1) The AKP may have the parliamentary majority but it draws on a minority popu- lar support that has been artificially inflated because of the flawed election system. A party that does not gain 10 percent of the vote is not represented in parliament, and this election threshold not only squanders an enormous amount of votes (45 percent overall in the latest election) but also adds more weight to the proportionate gains of those parties that surpass the threshold.

2) Drawing on this exaggerated gain, the AKP had translated its electoral success to having two-thirds of the seats in parliament. Given the constitutional rule that the parliament elects the president, the AKP came to the brink of adding the presi- dency to its spoils. They would have controlled the legislature, the government (executive) and if they had acquired the presidency (who selects members of high courts and the board of higher education as well), they could not be stopped or chal- lenged. Because parliament elects the president, AKP would take complete control of the state apparatus. Given the weakness of civil society and the incomplete division of powers, there would be no way of containing the "onslaught" of the "Islamist" party.

3) It is no secret that the AKP started out representing the conservative peripheral social cohorts. Religiosity is at the core of conservatism. When AKP moved to the center by means of the electoral process, religiosity and symbols associated with it- like the head scarf-became more visible in the public sphere. This visibility was met with panic by the old center and charged as a danger to the secular regime. None of the old guard explained or asked themselves where these people came from.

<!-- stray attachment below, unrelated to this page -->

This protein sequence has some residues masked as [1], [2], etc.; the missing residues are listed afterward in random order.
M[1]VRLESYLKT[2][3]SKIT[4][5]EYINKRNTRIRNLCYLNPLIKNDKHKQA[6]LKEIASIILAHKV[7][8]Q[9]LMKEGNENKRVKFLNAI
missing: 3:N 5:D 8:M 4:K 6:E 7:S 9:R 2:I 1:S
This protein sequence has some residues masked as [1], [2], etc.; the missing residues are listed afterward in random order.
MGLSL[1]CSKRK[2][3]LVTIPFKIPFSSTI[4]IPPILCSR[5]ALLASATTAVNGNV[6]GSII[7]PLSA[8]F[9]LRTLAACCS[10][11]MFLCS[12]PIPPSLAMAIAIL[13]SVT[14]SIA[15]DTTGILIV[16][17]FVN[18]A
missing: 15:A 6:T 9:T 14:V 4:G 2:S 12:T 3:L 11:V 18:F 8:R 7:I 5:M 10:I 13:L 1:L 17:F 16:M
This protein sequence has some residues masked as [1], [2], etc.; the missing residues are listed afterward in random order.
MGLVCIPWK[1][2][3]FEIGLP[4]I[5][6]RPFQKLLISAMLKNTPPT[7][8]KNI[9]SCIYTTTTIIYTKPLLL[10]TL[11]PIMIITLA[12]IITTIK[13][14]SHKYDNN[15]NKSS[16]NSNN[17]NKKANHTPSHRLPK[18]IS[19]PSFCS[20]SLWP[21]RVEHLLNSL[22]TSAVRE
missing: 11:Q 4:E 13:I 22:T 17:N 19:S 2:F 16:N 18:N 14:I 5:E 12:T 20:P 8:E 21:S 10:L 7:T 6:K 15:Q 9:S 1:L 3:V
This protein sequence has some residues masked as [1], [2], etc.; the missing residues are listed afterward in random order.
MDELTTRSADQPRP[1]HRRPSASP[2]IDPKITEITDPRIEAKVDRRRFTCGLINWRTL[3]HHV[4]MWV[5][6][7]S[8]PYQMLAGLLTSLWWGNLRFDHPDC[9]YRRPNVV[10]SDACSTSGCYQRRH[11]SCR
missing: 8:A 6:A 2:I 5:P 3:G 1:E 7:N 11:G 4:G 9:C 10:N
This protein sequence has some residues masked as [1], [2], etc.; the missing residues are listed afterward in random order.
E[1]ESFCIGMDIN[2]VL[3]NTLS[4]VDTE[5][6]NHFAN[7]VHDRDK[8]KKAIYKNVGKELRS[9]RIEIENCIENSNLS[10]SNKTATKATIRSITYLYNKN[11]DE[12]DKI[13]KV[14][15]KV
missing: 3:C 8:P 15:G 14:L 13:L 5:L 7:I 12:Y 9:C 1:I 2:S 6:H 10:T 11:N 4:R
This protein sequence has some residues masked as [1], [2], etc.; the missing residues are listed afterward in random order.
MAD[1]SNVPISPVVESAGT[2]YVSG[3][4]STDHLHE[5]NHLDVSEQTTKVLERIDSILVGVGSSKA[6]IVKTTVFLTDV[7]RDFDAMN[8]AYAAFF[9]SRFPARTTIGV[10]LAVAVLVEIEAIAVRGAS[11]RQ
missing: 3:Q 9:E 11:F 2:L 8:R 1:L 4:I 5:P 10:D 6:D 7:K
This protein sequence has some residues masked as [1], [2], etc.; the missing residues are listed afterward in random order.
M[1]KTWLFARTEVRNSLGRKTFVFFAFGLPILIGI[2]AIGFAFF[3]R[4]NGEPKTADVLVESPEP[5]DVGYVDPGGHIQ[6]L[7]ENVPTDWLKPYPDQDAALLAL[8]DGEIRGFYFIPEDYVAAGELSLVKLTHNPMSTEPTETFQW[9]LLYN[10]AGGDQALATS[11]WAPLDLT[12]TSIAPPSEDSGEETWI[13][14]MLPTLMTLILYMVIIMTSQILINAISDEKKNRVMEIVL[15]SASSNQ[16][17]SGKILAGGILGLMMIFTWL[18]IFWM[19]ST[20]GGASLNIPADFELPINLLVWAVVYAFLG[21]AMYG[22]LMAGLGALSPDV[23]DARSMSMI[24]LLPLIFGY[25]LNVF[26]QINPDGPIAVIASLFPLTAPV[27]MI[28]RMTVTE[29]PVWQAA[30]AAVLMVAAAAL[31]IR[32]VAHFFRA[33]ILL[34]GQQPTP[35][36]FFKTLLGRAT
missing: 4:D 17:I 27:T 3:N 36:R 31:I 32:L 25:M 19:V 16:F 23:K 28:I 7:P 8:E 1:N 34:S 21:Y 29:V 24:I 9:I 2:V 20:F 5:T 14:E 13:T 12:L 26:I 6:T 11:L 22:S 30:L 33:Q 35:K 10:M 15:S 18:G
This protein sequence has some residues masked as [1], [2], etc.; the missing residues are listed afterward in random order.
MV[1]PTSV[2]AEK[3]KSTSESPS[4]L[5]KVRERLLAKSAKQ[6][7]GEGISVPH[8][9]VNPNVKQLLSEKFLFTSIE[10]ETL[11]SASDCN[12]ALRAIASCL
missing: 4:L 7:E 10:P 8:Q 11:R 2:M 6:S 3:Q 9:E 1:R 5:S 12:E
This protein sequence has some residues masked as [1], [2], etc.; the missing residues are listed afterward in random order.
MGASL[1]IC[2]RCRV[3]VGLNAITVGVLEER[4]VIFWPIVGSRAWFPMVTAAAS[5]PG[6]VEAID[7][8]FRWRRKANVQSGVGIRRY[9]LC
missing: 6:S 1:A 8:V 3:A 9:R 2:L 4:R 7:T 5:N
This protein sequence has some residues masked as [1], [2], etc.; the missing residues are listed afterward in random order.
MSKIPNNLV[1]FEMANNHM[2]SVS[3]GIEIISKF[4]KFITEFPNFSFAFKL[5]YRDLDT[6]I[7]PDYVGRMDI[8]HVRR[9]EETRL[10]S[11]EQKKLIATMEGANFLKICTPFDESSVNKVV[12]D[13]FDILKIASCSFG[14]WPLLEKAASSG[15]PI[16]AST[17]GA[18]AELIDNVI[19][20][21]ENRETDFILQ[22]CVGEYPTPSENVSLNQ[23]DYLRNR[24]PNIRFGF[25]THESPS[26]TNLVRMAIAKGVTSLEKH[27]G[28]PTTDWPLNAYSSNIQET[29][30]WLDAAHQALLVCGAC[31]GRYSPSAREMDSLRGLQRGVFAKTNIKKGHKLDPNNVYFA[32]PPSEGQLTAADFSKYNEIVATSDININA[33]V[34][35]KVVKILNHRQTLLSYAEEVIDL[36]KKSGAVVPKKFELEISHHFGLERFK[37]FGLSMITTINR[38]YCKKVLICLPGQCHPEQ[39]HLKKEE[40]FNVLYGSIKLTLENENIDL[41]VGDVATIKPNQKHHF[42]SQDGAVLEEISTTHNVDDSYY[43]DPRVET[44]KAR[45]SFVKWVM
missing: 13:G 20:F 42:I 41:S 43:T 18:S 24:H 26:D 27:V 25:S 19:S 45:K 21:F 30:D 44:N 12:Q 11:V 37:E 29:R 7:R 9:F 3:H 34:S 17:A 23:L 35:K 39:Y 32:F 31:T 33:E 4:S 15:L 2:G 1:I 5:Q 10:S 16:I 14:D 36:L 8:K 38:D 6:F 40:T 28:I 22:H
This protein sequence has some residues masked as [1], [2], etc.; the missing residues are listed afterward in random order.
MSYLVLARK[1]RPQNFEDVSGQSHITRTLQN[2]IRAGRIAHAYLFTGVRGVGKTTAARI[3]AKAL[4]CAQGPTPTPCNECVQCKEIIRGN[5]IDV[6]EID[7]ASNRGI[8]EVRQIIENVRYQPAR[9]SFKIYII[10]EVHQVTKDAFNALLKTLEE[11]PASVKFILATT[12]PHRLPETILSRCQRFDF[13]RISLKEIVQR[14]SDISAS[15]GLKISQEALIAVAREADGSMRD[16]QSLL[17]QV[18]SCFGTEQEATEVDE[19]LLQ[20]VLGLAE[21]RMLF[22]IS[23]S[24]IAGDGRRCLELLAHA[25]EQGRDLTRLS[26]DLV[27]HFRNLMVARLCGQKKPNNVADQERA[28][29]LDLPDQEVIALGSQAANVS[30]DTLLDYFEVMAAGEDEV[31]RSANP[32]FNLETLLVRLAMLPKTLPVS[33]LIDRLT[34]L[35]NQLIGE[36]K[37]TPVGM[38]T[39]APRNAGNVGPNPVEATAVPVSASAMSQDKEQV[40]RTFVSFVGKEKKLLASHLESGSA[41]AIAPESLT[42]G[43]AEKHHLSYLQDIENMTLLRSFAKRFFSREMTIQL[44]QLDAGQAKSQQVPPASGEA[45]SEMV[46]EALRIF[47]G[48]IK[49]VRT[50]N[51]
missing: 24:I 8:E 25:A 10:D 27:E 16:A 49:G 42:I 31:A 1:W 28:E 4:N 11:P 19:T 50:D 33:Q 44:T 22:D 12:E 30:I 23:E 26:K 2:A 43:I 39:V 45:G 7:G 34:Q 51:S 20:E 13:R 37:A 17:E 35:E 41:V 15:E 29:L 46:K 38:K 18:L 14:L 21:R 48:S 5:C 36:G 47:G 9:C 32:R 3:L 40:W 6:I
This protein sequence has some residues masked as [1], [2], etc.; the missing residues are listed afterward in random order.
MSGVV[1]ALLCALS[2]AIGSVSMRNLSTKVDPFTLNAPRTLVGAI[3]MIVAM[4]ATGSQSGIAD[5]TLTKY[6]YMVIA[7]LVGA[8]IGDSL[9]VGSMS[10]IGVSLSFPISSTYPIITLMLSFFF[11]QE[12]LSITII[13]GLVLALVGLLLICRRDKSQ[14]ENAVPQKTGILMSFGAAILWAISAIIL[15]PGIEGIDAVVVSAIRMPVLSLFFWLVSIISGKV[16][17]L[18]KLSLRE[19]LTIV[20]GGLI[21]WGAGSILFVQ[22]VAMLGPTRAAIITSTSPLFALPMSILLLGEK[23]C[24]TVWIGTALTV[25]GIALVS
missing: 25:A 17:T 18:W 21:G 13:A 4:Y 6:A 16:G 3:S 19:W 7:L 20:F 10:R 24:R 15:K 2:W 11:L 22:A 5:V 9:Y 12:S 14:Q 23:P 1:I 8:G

Some of the AKP members displayed childish power wielding, making rash statements like "democracy is not an end but only a means" or "secularism must be debated" in the early phases of their public appearance. This was enough to keep them under surveillance and to fuel the fears of the secular urban classes. The AKP government did nothing significant to kindle this suspicion except perhaps appointing like-minded officials to important government posts and uttering sporadic statements like, "a president must be democratic, bipartisan and religious." But then every government in Turkey has been accused of partisanship and nepotism.

For these reasons, Prime Minister Recep Tayyip Erdogan, Turkey's most powerful and popular politician, could not break through the widespread opposition (including bureaucratic officials) to be a presidential candidate. Instead he nominated Abdullah Gul, the current minister of foreign affairs whose candidacy was also challenged by the military for the same reasons. An amiable person and a successful foreign minister, he had a better chance than most candidates of all leanings.

Two things sparked the public uproar. One was the Turkish military, which has always seen itself as the guardian of the secular system in Turkey and intervened with no concern to democratic principles. For the military, the "integrity" of the state was more important than democracy. Ironically, democracy is perceived equally instrumental by TAF as the putative challengers of the secular system.